I was right. At one point, Tom looked up and said: “You’re in a shitty business”. Gulp. But he had a point. We had a negative per-copy yield. That’s why we were losing money. It wasn’t my editorial expenses. It was the enormous cost of getting the product printed and distributed. It was brain damage. When you are spending most of your budget getting a product to the doors of customers who don’t even have time to read it, but buy it out of habit or because it’s discounted, you’re in a shitty business.
No wonder newspapers like the Christian Science Monitor are going online. If you’re going to be disintermediated, you might as well disintermediate yourself.
Editorial. Most journalists are smart and hardworking, if egomaniacal and paranoid. I was once advised by a wise newspaper veteran that all newsrooms are essentially “adult daycare centres”. Not far from the truth. The real problem however, from a business point of view, is that journalists are totally disconnected from the realities of the business that employs them. And today, they are whistling past the graveyard.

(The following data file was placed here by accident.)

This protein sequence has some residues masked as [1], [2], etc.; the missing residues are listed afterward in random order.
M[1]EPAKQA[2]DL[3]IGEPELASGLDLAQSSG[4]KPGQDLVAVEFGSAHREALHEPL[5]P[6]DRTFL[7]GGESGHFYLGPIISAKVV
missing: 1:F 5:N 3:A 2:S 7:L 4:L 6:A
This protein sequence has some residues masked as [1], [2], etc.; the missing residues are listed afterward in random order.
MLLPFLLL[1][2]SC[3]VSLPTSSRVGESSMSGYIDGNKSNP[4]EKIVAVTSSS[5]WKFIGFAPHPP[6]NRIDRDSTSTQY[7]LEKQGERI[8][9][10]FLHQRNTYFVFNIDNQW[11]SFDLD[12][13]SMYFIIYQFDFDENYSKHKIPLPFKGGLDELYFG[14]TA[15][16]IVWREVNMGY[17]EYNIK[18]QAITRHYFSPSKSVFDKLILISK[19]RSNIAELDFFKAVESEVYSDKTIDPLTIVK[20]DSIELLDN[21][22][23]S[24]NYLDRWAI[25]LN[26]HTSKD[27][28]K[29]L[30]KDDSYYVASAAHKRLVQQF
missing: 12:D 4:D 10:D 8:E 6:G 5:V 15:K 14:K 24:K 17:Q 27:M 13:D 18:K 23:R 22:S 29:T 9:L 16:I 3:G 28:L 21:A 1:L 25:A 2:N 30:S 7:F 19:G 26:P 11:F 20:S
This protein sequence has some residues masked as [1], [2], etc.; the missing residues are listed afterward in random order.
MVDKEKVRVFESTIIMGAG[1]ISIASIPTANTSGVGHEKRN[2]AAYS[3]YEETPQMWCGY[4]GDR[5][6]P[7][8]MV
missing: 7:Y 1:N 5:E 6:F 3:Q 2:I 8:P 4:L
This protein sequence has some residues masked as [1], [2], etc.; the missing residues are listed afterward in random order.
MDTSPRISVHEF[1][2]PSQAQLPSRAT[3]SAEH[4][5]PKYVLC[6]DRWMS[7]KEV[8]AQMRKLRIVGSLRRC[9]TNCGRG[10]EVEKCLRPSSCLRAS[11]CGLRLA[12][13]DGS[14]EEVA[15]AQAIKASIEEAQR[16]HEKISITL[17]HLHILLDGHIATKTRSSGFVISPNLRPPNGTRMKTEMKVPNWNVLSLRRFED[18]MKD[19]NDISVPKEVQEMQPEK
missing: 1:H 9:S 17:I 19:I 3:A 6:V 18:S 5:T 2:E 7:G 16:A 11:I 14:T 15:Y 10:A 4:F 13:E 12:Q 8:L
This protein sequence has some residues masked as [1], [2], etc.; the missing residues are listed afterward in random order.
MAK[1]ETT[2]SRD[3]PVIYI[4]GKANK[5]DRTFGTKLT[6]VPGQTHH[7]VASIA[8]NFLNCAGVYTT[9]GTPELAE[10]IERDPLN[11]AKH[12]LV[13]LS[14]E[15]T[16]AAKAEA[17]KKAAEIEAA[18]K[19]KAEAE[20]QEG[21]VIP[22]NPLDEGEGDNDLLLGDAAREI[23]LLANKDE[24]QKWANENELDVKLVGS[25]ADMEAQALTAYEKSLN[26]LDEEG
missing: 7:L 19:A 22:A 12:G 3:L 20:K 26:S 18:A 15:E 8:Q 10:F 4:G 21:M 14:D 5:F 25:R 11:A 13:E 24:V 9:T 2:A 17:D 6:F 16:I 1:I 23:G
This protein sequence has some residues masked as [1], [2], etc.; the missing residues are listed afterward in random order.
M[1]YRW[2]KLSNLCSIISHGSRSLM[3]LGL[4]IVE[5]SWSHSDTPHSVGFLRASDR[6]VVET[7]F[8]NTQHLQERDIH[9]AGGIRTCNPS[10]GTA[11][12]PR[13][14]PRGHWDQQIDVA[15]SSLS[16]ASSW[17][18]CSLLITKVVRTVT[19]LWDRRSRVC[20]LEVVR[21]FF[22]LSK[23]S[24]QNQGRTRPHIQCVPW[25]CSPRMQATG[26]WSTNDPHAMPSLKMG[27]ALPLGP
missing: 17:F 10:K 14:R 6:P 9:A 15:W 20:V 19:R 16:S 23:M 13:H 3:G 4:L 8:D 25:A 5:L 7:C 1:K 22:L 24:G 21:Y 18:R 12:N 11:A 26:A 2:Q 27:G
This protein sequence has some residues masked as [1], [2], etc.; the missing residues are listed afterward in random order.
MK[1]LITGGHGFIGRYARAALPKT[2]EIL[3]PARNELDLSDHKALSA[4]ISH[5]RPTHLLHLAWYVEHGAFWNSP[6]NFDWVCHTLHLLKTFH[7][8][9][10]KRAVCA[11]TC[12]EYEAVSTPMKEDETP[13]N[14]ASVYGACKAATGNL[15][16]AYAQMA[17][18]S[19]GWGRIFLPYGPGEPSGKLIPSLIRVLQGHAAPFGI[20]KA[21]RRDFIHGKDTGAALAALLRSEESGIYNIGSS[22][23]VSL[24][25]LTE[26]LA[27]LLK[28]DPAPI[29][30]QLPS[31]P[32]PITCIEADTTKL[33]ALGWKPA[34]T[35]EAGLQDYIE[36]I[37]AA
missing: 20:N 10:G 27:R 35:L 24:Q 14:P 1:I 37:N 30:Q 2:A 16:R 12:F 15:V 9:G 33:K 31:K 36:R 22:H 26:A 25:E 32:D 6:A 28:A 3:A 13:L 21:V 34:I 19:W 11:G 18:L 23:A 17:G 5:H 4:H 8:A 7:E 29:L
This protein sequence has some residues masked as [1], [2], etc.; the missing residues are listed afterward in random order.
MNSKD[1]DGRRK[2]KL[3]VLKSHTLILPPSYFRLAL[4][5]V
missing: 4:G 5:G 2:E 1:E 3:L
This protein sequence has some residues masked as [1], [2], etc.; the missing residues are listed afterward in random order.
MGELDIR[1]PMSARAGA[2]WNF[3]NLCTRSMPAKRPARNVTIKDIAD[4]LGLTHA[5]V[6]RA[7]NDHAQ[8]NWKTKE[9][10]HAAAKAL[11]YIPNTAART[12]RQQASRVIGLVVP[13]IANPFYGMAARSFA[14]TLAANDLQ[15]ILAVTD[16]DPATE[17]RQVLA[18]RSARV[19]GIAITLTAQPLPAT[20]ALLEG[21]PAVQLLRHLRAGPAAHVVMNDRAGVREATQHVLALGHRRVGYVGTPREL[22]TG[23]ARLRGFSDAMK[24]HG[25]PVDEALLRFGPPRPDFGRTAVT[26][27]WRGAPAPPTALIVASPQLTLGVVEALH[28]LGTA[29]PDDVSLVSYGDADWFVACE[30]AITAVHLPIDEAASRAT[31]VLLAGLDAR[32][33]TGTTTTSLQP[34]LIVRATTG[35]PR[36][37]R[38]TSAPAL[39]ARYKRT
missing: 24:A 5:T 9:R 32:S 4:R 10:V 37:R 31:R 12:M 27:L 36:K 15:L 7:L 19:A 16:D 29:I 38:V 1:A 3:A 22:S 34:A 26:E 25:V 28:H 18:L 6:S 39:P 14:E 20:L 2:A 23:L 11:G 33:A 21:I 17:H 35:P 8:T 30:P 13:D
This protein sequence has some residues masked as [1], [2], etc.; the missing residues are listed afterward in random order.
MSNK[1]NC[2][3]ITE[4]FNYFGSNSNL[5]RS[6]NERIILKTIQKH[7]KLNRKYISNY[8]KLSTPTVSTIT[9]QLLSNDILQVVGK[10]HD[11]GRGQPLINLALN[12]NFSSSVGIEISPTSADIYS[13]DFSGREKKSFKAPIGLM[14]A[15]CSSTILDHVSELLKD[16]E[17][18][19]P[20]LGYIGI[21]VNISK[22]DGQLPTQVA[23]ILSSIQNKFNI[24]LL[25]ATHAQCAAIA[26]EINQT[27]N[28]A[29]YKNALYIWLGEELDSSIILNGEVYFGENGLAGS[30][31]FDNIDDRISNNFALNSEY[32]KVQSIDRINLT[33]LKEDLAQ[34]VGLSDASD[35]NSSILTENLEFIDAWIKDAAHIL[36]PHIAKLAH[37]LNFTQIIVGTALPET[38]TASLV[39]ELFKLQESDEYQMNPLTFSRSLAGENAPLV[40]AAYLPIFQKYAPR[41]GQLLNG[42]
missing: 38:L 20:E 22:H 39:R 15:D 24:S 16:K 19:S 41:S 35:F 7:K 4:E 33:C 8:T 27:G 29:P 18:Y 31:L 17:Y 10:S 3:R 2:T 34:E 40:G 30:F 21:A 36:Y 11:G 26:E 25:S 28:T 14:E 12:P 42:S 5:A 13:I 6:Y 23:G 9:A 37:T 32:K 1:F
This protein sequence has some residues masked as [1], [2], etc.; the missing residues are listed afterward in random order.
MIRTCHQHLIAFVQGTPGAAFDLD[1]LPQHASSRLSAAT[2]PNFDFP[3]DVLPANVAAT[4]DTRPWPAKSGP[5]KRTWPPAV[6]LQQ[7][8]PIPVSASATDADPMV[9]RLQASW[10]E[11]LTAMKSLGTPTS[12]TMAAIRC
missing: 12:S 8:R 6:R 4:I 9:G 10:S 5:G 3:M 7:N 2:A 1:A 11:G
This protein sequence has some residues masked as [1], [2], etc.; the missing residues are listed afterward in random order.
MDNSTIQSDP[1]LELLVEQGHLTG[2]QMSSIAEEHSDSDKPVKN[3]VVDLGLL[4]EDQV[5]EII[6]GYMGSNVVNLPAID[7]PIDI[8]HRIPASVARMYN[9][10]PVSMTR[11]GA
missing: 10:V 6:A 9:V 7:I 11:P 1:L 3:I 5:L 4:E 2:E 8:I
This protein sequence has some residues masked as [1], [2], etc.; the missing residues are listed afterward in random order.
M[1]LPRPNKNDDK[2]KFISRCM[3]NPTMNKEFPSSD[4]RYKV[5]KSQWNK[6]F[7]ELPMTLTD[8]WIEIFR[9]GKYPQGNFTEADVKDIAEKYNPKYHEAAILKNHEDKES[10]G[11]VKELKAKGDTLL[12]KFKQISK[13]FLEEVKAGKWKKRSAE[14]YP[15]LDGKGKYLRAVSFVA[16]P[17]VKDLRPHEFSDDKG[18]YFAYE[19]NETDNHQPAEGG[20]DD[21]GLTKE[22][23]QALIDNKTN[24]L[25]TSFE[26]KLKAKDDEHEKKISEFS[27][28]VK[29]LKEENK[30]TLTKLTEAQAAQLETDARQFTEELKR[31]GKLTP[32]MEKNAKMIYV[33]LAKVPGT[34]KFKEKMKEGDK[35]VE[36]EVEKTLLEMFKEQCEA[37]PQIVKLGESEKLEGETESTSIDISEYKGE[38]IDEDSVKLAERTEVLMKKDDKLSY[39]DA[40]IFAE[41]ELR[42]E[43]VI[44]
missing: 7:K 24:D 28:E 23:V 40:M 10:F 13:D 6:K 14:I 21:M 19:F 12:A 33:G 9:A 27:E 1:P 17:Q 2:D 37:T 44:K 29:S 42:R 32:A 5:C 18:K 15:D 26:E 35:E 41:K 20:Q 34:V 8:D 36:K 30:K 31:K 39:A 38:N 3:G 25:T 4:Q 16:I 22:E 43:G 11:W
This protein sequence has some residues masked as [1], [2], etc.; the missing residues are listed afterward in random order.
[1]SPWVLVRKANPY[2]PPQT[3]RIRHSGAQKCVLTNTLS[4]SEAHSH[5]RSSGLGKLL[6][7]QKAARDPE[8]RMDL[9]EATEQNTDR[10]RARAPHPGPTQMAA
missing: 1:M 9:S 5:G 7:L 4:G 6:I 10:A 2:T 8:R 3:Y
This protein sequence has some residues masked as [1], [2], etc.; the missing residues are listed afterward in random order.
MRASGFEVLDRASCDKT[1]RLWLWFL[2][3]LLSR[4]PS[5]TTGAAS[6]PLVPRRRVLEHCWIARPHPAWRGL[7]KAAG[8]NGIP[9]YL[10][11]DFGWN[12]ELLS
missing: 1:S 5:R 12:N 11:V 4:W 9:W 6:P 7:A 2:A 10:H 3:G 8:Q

I used to put my senior editors on the spot when we were discussing what should go on the front page. My ideas were much more expansive and less restricted by established journalistic values. I remember my Managing Editor once objecting to my lunacy by insisting to me: “But we have to the put the news on the front”. I replied: “News? Who says what’s news? You do?” Embarrassed silence.
Today, of course, newspaper editors are no longer the powerful “news” gatekeepers they used to be. The rise of Web-based citizen journalism is disintermediating their traditional functions as gatekeepers and packagers. Newsgathering sites like Slashdot, Wikinews, Agoravox, Indymedia and many others have shifted power from “professional” journalists towards anyone who wishes to participate in the dissemination of information. In South Korea, for example, the OhMyNews site — whose motto is “Every Citizen is a Reporter” – has had a major impact on national politics in that country.